Dąbrówka Stępniewska


Küstrin (DE)/ Kostrzyn nad Odrą (PL) is a town in western Poland at the confluence of the Oder and Warta rivers, on the border with Germany, located in Lubusz Voivodeship in Gorzów County. After the II Warld War the town was placed under Polish administration by decision of the Potsdam Conference. Germans remaining in the town were subsequently expelled westward and replaced partly with Polish refugees from regions east of the Curzon line. The remnants of the old town within the fortress walls were razed after the war and the bricks used to rebuild Polish cities elsewhere. The section of the town on the west bank of the Oder remained in Germany and is now called Küstrin-Kietz.

Nowadays the Old Town of Küstrin – the historical fortress, looks like a ghost city. The life of the town stopped suddenly in 1945. It was something like the annihilation of the city of Pompeii but in other circumstances… Walking along the ramparts of the Küstrin fortress you can see the preserved paving streets and sidewalks, foundations of houses, cellars, stairs, parts of walls, pedestals statues, remnants of the castle, the town hall, the parish church, the market place. Some parts of the objects had been restored. Walk through the Old Town could be perceived as a time travel to the days when Küstrin was one of the most beautiful and vibrant cities in Brandenburg.

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Küstrin’s Old Town 2016

From about X to XII century most of the territory, along with its castle, was held by the dukes of Poland. Duke Mieszko I of Poland used Kostrzyn’s strategic location as a staging area during his expedition to Zehden (DE)/ Cedynia (PL) in 972. Bolesław I the Brave also prepared here for conquests and battles in Bautzen (DE)/ Budziszyn (PL) 1015-1018. The name of the town was first mentioned in 1232 in a Polish letter to the Teutonic Knights, in which the old Slavic name Cozsterine was mentioned.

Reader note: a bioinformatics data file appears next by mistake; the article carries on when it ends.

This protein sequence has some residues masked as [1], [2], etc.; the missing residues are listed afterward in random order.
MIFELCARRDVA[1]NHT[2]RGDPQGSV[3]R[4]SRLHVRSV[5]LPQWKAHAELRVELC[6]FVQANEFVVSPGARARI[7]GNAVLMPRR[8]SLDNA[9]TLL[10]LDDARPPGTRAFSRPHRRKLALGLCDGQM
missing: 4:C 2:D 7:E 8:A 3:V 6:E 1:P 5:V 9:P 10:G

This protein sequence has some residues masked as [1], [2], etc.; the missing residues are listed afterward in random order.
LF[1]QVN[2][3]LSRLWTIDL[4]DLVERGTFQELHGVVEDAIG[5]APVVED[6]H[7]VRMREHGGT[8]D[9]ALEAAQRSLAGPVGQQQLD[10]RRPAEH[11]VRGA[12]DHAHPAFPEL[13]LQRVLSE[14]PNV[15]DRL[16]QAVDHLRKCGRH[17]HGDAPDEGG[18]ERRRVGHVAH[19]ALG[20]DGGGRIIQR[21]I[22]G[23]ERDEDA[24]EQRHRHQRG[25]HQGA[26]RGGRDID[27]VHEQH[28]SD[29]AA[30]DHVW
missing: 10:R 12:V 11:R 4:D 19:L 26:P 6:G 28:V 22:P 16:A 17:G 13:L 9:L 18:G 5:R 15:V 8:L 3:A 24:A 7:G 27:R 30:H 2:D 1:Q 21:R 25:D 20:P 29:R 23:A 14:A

In XII century it developed into a fortified outpost and a Polish taxation post. In 1223 Prince Władysław Odonic granted the town to the German Knights Templar, but it was seized by the Margraviate of Brandenburg in 1261. By 1300 the town had received Magdeburg rights from Margrave Albrecht III of Brandenburg and started to grow rapidly, owing largely to trade on the rivers.From 1535-1571 the town was the seat of John of Brandenburg-Küstrin, who made it the capital of the Neumark region and built a castle. With time this castle was expanded into a fortress, one of the largest such facilities in the region.

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Küstrin’s Castle 2016

While still crown prince, Frederick the Great, was imprisoned in the fortress, from which he is said to have witnessed the execution of his friend Hans Hermann von Katte on 6 November 1730. Captured by the French in 1806, Küstrin was occupied by a French military garrison for the remainder of the Napoleonic Wars. During the French retreat from the east in 1814, the town was set on fire and burnt to the ground. The town recovered and became one of the most important railway hubs in the Kingdom of Prussia and later the German Empire. In 1857 it was linked to Berlin and Frankfurt (Oder) and in 1875 with Stettin (Szczecin) on the Pomeranian coast.

In September 1923, the Black Reichswehr attempted to occupy Küstrin but it was suppressed. At the outbreak of World War II Küstrin had 24,000 inhabitants. However, due to Allied air raids on the railway hub and local factories and its position as a German bridgehead on the east bank of the Oder during the Battle of the Oder-Neisse and the Battle of the Seelow Heights, almost 95% of its buildings were destroyed (including all 32 of the city’s factories) and the town was generally deserted. The town was captured by the Red Army on 11 March 1945. The suburb Alt-Drewitz (modern Drzewice, one of Kostrzyn’s boroughs) contained a Nazi POW camp, Stalag III-C Alt-Drewitz, used mostly for American, French, Soviet, and Italian prisoners of war. From 1943-45 the town also housed a number of German forced labour camps and a sub-camp of Sachsenhausen concentration camp.

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Since 2004 Kostrzyn nad Odrą hosts Woodstock Festival Poland in the summer, the largest open-air music festival in Europe and one of the largest open-air festivals in the world!

Woodstock
Woodstock Festival Poland
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